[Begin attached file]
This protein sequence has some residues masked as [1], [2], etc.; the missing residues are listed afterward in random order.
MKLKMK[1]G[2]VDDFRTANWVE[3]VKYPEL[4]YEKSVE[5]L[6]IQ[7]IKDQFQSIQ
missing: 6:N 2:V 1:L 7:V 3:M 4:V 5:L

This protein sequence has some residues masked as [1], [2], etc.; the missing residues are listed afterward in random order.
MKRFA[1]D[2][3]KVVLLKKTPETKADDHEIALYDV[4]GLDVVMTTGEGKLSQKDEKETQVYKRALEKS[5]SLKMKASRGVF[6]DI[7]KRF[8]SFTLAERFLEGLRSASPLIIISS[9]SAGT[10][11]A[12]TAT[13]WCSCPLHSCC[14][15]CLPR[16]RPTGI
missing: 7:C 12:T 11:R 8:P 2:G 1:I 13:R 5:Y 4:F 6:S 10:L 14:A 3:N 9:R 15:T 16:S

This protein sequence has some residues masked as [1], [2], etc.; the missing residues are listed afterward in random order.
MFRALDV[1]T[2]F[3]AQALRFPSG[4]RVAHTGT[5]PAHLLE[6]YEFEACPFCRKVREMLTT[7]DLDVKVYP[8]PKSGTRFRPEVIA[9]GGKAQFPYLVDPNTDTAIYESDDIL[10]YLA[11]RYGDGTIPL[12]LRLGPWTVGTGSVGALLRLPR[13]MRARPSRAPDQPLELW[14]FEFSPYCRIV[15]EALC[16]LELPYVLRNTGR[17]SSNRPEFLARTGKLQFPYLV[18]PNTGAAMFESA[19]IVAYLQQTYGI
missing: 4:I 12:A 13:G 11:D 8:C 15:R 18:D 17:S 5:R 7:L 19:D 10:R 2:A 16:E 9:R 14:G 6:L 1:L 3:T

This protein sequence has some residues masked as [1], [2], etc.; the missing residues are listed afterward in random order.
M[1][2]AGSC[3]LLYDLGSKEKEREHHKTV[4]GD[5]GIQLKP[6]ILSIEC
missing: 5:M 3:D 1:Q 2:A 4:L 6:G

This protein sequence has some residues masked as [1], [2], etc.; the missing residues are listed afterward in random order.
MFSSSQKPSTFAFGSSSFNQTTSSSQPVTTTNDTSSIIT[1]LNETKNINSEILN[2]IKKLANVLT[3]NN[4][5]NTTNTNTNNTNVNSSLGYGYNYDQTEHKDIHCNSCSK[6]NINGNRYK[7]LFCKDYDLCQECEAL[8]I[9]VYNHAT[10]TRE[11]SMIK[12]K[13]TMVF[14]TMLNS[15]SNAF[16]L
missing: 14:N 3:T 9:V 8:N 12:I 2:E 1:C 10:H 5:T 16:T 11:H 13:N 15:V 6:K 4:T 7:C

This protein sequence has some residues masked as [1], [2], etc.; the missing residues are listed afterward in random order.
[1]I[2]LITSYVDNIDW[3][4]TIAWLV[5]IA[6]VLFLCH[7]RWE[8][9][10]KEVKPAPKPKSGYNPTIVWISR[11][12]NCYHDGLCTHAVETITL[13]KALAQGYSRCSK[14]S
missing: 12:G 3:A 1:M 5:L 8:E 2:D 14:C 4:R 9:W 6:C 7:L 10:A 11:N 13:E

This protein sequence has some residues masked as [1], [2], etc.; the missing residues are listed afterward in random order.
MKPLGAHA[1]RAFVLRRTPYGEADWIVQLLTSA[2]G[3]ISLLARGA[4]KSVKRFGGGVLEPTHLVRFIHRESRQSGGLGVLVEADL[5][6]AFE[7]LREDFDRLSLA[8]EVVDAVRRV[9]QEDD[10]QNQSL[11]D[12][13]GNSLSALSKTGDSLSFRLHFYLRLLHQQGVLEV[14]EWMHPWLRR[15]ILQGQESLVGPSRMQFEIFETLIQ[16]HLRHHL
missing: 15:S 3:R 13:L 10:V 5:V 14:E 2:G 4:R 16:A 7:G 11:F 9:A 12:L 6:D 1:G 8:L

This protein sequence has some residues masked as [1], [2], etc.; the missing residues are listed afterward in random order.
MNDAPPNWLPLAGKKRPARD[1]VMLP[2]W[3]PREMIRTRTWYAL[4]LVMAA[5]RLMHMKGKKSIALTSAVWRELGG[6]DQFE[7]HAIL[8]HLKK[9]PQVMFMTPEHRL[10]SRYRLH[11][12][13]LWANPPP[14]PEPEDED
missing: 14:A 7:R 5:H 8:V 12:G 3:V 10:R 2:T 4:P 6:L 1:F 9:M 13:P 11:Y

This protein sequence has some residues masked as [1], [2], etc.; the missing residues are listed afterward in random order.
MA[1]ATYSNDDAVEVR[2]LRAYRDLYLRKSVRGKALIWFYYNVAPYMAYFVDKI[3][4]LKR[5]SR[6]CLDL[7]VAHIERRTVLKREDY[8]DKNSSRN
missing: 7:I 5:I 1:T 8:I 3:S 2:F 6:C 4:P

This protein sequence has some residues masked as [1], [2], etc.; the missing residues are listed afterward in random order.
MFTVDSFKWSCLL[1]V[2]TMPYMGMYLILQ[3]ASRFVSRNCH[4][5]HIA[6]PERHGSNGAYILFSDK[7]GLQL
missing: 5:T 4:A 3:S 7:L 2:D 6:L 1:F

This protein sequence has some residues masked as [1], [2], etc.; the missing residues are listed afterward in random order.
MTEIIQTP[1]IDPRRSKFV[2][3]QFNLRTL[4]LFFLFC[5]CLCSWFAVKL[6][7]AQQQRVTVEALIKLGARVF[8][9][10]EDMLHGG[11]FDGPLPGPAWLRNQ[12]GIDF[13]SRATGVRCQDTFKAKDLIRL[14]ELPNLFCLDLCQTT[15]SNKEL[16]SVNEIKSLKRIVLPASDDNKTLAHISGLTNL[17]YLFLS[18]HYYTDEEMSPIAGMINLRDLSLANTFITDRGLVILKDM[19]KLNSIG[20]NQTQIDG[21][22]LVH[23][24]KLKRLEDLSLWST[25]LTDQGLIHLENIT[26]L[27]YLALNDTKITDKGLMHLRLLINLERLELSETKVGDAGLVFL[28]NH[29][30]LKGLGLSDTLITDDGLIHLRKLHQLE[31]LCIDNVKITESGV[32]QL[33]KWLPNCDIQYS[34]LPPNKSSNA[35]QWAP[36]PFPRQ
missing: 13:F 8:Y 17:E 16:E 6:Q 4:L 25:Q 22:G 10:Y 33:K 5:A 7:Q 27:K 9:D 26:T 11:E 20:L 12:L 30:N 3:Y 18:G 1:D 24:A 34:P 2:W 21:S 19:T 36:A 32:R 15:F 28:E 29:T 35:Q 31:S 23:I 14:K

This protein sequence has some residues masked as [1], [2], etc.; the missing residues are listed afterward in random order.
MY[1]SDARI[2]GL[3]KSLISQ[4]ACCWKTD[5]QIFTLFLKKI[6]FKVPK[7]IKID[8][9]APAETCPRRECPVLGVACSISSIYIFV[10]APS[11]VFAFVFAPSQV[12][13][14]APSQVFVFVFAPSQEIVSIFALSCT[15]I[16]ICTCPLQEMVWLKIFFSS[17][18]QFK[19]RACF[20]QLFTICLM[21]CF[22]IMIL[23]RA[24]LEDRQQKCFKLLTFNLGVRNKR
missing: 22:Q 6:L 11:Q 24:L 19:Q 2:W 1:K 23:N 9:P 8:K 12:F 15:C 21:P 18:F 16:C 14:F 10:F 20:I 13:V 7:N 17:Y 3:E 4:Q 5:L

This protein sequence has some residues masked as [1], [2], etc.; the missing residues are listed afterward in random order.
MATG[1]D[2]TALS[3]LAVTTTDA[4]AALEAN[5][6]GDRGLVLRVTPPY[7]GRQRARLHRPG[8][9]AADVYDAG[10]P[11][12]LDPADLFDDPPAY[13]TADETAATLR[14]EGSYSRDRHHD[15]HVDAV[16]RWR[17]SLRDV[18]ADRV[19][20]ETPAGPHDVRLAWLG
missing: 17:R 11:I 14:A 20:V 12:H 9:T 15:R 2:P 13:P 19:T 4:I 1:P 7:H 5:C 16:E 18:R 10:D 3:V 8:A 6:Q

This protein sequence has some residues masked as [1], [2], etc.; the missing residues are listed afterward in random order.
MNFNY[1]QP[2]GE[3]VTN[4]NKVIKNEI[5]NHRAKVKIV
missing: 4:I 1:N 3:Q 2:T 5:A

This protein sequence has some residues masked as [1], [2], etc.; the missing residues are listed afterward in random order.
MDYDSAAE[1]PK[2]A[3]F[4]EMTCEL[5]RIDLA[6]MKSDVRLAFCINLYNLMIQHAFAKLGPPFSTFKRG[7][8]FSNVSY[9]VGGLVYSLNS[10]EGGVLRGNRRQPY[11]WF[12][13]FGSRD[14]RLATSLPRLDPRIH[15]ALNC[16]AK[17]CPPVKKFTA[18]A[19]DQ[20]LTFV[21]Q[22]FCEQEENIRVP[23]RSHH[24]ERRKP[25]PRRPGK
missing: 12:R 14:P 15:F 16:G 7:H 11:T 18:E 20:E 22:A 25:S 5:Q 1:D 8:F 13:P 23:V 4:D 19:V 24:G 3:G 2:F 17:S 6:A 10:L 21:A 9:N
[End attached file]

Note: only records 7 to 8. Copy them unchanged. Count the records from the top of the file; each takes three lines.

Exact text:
This protein sequence has some residues masked as [1], [2], etc.; the missing residues are listed afterward in random order.
MKPLGAHA[1]RAFVLRRTPYGEADWIVQLLTSA[2]G[3]ISLLARGA[4]KSVKRFGGGVLEPTHLVRFIHRESRQSGGLGVLVEADL[5][6]AFE[7]LREDFDRLSLA[8]EVVDAVRRV[9]QEDD[10]QNQSL[11]D[12][13]GNSLSALSKTGDSLSFRLHFYLRLLHQQGVLEV[14]EWMHPWLRR[15]ILQGQESLVGPSRMQFEIFETLIQ[16]HLRHHL
missing: 15:S 3:R 13:L 10:V 5:V 14:E 2:G 4:R 16:A 7:G 11:F 9:A 12:L 6:D 1:G 8:L

This protein sequence has some residues masked as [1], [2], etc.; the missing residues are listed afterward in random order.
MNDAPPNWLPLAGKKRPARD[1]VMLP[2]W[3]PREMIRTRTWYAL[4]LVMAA[5]RLMHMKGKKSIALTSAVWRELGG[6]DQFE[7]HAIL[8]HLKK[9]PQVMFMTPEHRL[10]SRYRLH[11][12][13]LWANPPP[14]PEPEDED
missing: 14:A 7:R 5:H 8:V 12:G 3:V 10:R 2:T 4:P 6:L 1:F 9:M 13:P 11:Y